How the Galaxy Ring can succeed on an iPhone

The Samsung Galaxy Ring teaser image at Galaxy Unpacked 2024

(Image credit: Samsung / Android Central)

Considering Samsung lost the top spot in smartphone sales to Apple last year, artificially cutting yourself off from a growing user base is a bad idea. Samsung will also want to target the U.S. market in particular, where Apple sold 64% of all smartphones last quarter compared to Samsung's 18% (per Counterpoint).

Even if Samsung makes many of the best Android phones and has plenty of loyal customers, many Android fans either won't see the Galaxy Ring as essential or prefer other brands like OPPO or Pixel. Targeting iPhone owners with enough disposable income to buy both a smartwatch and a smart ring is the obvious solution. 

So, how does Samsung reach across the metaphorical aisle? It starts by revamping its Samsung Health iOS app — which has only received two bug-fixing updates since 2020 — to get all of the tricks its Android counterpart has added over the last few years while also ensuring that it can send all of the Galaxy Ring's data to Apple Health.

Since Samsung will probably have Android users manage their Galaxy Ring settings in the Galaxy Wearable app, it'll need to provide comparable controls to iOS users without restrictions.

With the Galaxy Watch 6, Samsung made the frustrating decision to reserve its ECG readings to the Samsung Health Monitor app, reserved for Galaxy phones. It must resist the impulse to make the Galaxy Ring better on Android. Withholding features will convince non-Samsung fans that the Galaxy Ring isn't for them. 

And lastly, Samsung should make it clear in its marketing push that the Galaxy Ring works on iOS. The ads can snarkily mention that it's the best smart ring for both Android and iPhone or overtly say that it'll provide more accurate health data than an Apple Watch can provide. But it needs to make Galaxy Ring a universal device in people's minds, removed from the usual Samsung-Android association. 


Samsung may decide that the possible benefits of Galaxy Ring/ iPhone connectivity are offset by the massive hurdles of making this odd coupling work. Or the idea may not even occur to Samsung executives, who may see the Galaxy Ring as just another device in their Galaxy "family" of devices, not a true standalone product.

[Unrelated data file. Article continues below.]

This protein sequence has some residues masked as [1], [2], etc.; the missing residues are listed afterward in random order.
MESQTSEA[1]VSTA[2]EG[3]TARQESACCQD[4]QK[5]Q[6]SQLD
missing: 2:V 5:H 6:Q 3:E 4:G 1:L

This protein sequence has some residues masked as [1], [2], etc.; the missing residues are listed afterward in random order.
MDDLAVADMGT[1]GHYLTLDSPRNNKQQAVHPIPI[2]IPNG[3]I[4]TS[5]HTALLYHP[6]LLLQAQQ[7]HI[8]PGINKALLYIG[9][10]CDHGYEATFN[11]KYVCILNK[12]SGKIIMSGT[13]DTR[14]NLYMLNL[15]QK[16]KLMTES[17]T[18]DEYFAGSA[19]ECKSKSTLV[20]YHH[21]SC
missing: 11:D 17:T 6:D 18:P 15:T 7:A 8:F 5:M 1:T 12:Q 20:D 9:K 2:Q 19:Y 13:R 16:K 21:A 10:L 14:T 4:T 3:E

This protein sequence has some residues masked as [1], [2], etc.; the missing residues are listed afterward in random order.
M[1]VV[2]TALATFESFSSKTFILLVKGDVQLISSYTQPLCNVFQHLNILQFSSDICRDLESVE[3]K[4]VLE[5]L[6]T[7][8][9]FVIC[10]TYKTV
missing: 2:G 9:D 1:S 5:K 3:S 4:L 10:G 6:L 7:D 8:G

I hope Samsung proves me wrong. And even though there's no way in hell Apple would do this, I would love for the Apple Ring to work on Android phones. Because, unlike smartwatches, smart rings don't need gimmicks. They just need hyper-accurate health data and style. That should cross the usual tech boundaries, with people having multiple options for which to buy no matter which smartphone they have. 

Michael L Hicks
Senior Editor, VR/AR and fitness

Michael is Android Central's resident expert on fitness tech and wearables, with an enthusiast's love of VR tech on the side. After years freelancing for Techradar, Wareable, Windows Central, Digital Trends, and other sites on a variety of tech topics, AC has given him the chance to really dive into the topics he's passionate about. He's also a semi-reformed Apple-to-Android user who loves D&D, Star Wars, and Lord of the Rings.


For wearables, Michael has tested dozens of smartwatches from Garmin, Fitbit, Samsung, Apple, COROS, Polar, Amazfit, and other brands, and will always focus on recommending the best product over the best brand. He's also completed marathons like NYC, SF, Marine Corps, Big Sur, and California International — though he's still trying to break that 4-hour barrier.